• Reach out to people you already know

When moving to a new city (or in some cases, back to the city where you previously studied), reach out to people whom you already know, even if you have not been in touch for the last few years. In every case, our students knew a few people whom they felt comfortable contacting simply to say, “I’m moving to New York after graduation. It would be great to get together.” If you make a list of the people you already know, you are likely to be pleasantly surprised by how many people you know. This is most helpful in allaying the fears that you will be alone and friendless. Moreover, you can ask those people for suggestions about housing, roommates, career opportunities in the new city, information about the music scene and other logistical questions that may, at first blush, seem baffling.

  • Create Your Career Plan

For students who worry that they do not have a sustainable career plan, it helps to go through the career planning process for music entrepreneurs.  Be sure to write down your goals and your plans. Not only does it make good sense but a recent study shows that people who write their goals are more likely to accomplish them!

  • Start by creating an inspiring goal—one that you are excited to accomplish;
  • Then, break that goal down using the SMART goal process;
  • Take weekly action steps towards that goal;
  • Identify your challenges and take actions to overcome the challenges;
  • Learn from what is not working, as well as build on what is succeeding;
  • Make corrections to the things that are not working; and
  • Examine what you enjoy doing and what you are good at and see how you can do more of that

By following a process, you convert the fear of creating your career into a tangible series of action steps that you can oversee and take charge of.

  • Make a Financial Plan

The same idea applies to the fear around one’s finances. Students found it very helpful to make a financial plan.

Start with your budget to assess how much money you need to make. Then, figure out your various revenue streams and how much income you can generate from each stream. Finally, make your plan based on your best assumptions and stick closely to your plan to see how well your estimates and assumptions match up to reality.

  • Zero in on your best opportunities

For those eager beavers who feared getting overcommitted by accepting every opportunity and being overcommitted, they realized that the fear was both a financial fear, as well as a fear of letting go of the “right” opportunities.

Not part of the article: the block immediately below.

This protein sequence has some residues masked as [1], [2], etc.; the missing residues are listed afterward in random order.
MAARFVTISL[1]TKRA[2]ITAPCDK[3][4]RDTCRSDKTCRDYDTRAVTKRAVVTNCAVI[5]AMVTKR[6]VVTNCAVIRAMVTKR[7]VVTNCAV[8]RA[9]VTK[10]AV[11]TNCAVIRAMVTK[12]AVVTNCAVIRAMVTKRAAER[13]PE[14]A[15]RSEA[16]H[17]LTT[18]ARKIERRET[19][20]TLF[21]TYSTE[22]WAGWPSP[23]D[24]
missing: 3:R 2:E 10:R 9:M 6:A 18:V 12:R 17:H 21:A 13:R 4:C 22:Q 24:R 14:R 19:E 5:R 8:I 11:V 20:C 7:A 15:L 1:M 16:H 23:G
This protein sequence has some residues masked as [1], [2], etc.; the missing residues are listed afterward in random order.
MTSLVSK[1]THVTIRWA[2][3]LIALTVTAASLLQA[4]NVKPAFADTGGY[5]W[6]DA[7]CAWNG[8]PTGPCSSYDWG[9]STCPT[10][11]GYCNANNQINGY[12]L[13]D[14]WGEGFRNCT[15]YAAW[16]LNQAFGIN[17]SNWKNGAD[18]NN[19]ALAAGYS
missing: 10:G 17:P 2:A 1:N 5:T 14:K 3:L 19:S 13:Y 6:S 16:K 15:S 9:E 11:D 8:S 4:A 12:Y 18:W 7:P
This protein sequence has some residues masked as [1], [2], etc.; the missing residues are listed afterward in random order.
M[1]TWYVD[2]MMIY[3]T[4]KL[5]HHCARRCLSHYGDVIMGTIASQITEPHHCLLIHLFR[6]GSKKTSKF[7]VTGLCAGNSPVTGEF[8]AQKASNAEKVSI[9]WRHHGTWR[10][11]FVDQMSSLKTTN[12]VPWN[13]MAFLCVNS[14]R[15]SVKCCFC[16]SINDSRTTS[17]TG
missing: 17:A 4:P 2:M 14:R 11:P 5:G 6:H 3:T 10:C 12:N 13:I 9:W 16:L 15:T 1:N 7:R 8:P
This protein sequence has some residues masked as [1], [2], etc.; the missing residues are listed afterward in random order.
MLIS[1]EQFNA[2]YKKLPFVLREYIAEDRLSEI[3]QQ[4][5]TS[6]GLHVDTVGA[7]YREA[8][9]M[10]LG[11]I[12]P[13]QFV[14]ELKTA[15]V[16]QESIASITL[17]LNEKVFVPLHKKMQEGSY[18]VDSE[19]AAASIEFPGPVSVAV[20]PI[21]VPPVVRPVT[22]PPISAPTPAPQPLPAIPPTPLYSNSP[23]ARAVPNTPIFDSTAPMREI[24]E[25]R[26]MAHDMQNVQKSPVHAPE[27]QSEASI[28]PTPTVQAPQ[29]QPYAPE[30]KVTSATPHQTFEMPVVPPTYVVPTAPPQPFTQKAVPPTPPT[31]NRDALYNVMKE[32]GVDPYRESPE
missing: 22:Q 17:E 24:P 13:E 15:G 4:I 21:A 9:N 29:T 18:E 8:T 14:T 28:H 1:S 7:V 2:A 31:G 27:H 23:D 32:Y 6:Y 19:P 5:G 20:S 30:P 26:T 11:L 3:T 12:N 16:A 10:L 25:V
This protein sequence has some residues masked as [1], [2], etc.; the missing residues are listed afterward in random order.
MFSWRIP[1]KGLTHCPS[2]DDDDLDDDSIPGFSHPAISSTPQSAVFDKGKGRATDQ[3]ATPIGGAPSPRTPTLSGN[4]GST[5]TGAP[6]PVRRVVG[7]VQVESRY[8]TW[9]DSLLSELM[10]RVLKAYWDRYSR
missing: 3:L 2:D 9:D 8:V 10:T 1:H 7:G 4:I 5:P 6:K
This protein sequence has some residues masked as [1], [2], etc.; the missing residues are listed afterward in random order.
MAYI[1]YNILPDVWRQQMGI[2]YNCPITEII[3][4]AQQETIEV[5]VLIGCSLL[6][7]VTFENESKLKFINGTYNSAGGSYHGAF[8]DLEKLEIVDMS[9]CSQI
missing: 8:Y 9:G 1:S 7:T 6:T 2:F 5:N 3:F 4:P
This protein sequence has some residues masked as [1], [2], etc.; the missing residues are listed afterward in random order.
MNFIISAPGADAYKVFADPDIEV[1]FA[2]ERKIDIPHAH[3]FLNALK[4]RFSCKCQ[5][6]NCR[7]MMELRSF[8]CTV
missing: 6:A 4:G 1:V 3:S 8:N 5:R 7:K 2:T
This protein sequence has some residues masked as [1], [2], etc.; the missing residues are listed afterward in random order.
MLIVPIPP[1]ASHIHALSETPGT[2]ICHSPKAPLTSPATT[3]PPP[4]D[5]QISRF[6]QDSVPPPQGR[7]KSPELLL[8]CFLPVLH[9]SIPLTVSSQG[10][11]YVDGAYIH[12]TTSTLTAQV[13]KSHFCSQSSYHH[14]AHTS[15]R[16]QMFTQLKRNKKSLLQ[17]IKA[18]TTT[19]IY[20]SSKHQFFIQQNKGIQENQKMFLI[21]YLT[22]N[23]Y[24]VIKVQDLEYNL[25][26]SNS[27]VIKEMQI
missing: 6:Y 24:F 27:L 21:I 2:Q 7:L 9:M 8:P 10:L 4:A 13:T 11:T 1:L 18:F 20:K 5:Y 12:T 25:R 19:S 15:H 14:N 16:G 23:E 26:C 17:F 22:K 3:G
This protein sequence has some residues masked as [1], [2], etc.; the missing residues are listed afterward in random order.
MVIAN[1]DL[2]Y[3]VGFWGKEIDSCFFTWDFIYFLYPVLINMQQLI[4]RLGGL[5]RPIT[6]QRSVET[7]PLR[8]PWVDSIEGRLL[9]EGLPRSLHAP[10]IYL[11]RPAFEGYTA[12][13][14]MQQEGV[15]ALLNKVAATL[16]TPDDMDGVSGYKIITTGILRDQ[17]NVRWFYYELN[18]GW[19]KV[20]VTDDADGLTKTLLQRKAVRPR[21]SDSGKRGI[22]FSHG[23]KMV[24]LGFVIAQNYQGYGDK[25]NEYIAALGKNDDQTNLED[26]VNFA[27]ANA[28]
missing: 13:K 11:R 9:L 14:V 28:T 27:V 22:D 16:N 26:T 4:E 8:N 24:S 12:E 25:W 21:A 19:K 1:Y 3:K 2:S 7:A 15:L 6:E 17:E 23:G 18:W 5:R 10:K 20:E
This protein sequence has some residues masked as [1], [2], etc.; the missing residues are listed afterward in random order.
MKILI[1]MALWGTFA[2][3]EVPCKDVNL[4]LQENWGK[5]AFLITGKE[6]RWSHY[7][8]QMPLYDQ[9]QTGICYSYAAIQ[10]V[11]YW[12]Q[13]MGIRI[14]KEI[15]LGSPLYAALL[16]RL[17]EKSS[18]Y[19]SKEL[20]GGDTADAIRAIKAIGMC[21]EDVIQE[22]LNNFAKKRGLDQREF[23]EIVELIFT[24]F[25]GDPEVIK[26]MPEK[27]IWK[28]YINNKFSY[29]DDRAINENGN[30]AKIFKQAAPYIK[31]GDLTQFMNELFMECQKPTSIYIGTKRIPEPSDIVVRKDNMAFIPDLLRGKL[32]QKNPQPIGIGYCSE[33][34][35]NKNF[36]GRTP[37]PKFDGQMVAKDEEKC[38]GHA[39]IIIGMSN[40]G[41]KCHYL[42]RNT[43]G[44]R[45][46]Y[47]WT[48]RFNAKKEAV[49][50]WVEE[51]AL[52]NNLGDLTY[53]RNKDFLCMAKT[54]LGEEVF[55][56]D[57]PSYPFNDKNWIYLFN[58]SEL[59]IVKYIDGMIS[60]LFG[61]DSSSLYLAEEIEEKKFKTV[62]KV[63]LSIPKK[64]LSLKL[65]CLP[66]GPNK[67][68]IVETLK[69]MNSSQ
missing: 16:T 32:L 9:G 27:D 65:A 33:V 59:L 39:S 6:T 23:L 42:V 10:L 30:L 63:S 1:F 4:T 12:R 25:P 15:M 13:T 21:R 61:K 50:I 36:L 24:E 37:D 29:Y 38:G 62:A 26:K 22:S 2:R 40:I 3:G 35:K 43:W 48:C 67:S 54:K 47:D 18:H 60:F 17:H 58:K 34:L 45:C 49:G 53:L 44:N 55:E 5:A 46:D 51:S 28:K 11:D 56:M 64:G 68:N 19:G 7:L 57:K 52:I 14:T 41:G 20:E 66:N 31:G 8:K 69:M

With respect to the financial fear, it helps to make the financial plan to see what you must earn. Then, evaluate prospective opportunities and accept those that satisfy 2 of the following 3 criteria:

    • Money
    • Career Advancement
    • Artistic Fulfillment
  • Learn to Say No

As for the fear of being overcommitted, just say no when

    • the opportunity does not advance your goals;
    • the opportunity does not align with your values,
    • the opportunity does not represent your passions.
  • Be patient

Sometimes, you need to let time take its course. This can help to manage the expectations in creating your new situation.

It takes time to create a network. Start now and expect that it will take a few months before you are settled in and know more people.

It also helps to make a timeline for your move to your new city. If you are anxious about your living situation, when do you need to be in a new place? If you are tied up this summer and will not be moving until the fall, you can make some initial inquiries now but it is premature to rent a new apartment now.

3. Take Action

After discussing these strategies, students felt a lot better! And they were committed to taking actions. Here is what they said:

  • I have more contacts in my new city than I realize so I will send out a few emails and schedule some calls over the next few weeks to touch base with the people I know.
  • I actually have a plan in place; now I just need to execute on my plan! My first step will be to contacting agents in my new city to create some career opportunities.
  • I will write down my objectives for the next phase of my life and commit to pursuing those goals so that I do not feel that I will be wasting my time next year.
  • I am committed to learning how to say no so that I concentrate on what I really want to accomplish.

I am proud of our music entrepreneurs and am thrilled that they feel equipped to handle the ups and downs of their transitions.

How about you? What can you learn about handling your own transition? If you think of transition as a problem to solve, it can go a long way to allaying those fears.